Foolish investments are bad investments I made early on, where I find myself not in a position to cash the investments out. I have no evidence yet to suggest that I won't see a return from these investments, so for now, they remain as part of my portfolio, until such a time that I am able to cash out, or the investment gets written off. These investments are a mix of bad peer to peer lending loans and investments in private companies. These foolish investments are all unregulated investments.

Good vs Foolish Investments (as at 30th April 2021)
Good Investments €150,128.91 86.50%
Foolish Investments €23,432.98 13.50%

Pension VS Non Pension Investments

I thought I would highlight what percentage of my portfolio is within my pension (which I won't be able to access until I am 55). We do have a rental property and the plan would be to withdraw that monthly income once I cut down to part time work. At the moment, we simply invest that money back into the portfolio.

If I am able to get my pension balance to a little over €400k by the time I am 42 (5 years away), then assuming an average return of 7.1% over the next 13 years, the overall pension value would have grown to over €1 million by the time I need to withdraw from it.

Pension VS Non Pension Investments (as at 30th April 2021)
Pension Investments €75,766.99 43.65%
Non Pension Investments €97,794.90 56.35%

Year to Date

I thought it would also good to show a quick year to date summary, so you can see how the numbers look at a bigger scale:

Portfolio Summary (from 1st January - 30th April 2021)
Opening Balance €149,513.50
Cash Introduced €17,034.23
Portfolio Capital Gain + Income €7,014.16
Closing Balance €173,561.89
Annualised Return 12.63%

Full Time Work Days Left

This one is a little tongue and cheek - but based on my FI calculator results, and given that I work ~230 days a year, I have approximately 1,265 full time work days left to FI, or 253 Monday's!

Passion Projects

Finally, it isn't all just about money! I also work on projects because I want to make positive changes to the world! Here are some projects I am part of:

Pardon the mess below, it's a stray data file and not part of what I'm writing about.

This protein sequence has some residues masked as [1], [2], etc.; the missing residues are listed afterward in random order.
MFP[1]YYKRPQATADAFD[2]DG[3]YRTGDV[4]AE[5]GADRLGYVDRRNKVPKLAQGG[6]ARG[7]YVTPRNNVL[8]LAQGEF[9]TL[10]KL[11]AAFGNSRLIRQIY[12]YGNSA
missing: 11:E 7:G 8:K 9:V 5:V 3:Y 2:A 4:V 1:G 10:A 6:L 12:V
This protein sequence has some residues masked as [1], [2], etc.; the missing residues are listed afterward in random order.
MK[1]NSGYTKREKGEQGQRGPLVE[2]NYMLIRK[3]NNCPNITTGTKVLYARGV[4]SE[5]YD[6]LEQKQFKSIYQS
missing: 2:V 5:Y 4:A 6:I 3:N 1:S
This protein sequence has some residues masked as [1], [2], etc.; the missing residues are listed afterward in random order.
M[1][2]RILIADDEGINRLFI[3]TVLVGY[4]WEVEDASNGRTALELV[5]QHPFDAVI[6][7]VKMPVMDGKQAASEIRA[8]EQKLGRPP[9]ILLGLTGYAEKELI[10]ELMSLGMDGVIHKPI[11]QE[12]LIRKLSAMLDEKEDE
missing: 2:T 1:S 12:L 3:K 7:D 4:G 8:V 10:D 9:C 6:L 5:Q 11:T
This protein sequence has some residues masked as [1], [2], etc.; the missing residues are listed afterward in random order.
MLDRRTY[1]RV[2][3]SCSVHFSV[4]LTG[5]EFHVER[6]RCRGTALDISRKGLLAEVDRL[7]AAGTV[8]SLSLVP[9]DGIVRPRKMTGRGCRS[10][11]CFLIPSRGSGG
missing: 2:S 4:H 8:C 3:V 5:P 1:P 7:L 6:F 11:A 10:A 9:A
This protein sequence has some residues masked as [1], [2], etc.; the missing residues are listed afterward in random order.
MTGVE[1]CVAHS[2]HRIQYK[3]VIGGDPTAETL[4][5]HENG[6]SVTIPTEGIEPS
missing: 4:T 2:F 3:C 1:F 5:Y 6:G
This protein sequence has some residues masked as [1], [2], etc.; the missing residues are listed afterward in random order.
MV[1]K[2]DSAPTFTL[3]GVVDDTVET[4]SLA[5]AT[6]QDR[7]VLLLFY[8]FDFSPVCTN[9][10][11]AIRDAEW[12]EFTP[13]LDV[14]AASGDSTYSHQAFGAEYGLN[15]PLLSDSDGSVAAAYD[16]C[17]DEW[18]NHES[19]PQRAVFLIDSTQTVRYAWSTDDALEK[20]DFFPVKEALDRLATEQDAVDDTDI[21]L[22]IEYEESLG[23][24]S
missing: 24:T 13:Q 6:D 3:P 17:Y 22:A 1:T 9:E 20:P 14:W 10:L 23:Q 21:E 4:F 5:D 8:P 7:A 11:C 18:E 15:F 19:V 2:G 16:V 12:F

The Irish FIRE Podcast

I launched The Irish FIRE Podcast in June 2019. While I did run ads back on the podcast when it first launched, these days I run the podcast as a passion project. The podcast shares my story on my journey towards financial independence.

An Dúlra Co-Op

An Dúlra Co-Op is an Irish initiative hoping to make a positive difference, by establishing Irish native woodlands. Irish residents can become shareholders of the co-op and become part owners of newly established Irish forests. I co-founded the co-op in September 2020. We are still looking for new investors, so definitely check it out!

Portfolio Tracker

Portfolio Tracker is designed for those who are pursuing financial independence and are looking for a software that will add accountability to your FI journey. Portfolio Tracker is a simple, flexible investment software that will allow you to see the growth of your portfolio over time, without being complicated to maintain. Click here to track your own portfolio.

Hockey Clubs

I helped co-found four new hockey clubs in North Munster, introducing over 300 children to the game of hockey. Interested in your children playing hockey? Feel free to bring them along to any of the following hockey clubs - Castletroy Hockey Club, Ennis Hockey Club, Nenagh Hockey Club and Thurles Hockey Club.